Make Marijuana Legal? Gen X, Millennials, and Generation Z Say Yes. Most Boomers? Nope

March 7, 2019, 10:38 PM UTC

There continues to be a substantial push toward the legalization of marijuana in the United States. Across demographic groups, all but one generation of Americans support the legalization of cannabis, according to a Quinnipiac poll released Wednesday.

The only group not ready to let everyone legally light up? Adults over 65 years of age. Only 44% of that age group said they would support legalization, while 49% were against it. “The baby boomers say no to the drug that helped define an era, while the millennials say bring it on,” noted Tim Malloy, the assistant director of the Quinnipiac University Poll. Indeed, 85% of voters ages 18 to 34 years old said they were in favor of legalized weed, and among older millennials and Gen X voters surveyed, ages 35 to 49, 63% were also in favor of legal pot.

The survey also found that a whopping 93% of Americans support the use of medical marijuana if prescribed by a physician.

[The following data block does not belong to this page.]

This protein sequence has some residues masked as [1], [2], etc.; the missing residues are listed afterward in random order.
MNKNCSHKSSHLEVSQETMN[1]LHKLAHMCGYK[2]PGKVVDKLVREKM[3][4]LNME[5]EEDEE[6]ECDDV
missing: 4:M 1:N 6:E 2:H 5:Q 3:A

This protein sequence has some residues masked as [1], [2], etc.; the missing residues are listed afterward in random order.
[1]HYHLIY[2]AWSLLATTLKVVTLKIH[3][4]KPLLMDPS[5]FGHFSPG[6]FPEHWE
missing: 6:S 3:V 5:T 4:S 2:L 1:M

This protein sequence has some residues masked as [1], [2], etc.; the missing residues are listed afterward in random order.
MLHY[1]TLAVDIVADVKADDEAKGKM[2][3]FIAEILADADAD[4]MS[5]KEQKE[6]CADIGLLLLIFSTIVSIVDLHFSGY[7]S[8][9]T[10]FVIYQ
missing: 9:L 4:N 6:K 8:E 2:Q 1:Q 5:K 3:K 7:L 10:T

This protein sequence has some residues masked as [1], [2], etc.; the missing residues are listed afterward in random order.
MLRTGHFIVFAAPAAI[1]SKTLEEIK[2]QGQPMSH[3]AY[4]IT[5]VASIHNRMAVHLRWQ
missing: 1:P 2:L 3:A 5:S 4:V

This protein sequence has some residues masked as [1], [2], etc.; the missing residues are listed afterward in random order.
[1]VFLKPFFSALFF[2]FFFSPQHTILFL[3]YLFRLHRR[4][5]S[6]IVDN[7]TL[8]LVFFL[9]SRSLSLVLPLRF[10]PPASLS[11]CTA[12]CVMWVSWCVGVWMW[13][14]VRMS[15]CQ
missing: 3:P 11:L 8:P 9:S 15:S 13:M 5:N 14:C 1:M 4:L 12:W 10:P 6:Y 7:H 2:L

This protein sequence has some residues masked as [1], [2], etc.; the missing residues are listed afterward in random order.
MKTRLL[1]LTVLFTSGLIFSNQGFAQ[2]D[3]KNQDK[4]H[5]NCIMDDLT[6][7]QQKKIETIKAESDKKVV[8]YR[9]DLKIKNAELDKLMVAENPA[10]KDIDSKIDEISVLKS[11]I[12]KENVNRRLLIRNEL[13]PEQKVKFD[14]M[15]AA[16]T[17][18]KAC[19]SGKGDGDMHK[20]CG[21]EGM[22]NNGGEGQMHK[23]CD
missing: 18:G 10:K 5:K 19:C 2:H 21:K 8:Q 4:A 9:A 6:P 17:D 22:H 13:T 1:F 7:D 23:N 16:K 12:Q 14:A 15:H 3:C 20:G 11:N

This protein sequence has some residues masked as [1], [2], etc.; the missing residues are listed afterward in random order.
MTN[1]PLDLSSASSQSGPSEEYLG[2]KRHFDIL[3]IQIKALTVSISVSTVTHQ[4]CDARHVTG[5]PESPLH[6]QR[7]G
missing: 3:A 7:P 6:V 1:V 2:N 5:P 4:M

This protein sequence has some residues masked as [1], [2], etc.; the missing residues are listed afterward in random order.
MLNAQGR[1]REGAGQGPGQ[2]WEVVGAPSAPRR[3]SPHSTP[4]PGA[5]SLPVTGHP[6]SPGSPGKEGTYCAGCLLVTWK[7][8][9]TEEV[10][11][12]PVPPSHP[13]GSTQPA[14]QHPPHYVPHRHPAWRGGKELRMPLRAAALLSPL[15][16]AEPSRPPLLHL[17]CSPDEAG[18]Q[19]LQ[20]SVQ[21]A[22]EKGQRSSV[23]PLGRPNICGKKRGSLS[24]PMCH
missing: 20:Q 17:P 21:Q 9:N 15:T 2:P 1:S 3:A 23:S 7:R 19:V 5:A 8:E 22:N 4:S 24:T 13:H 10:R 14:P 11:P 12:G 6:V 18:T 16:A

Politicians are also increasingly supportive of—and some are even leading—efforts to remove marijuana from the federal list of controlled substances and clear the records of those with cannabis-related criminal convictions. The most prominent example might be New Jersey Senator Cory Booker, who announced in February that he is running in the 2020 Democratic presidential primary. Booker also recently reintroduced the Marijuana Justice Act, which would make weed legal nationwide, as well as retroactively expunge the criminal records of those convicted on marijuana-related charges.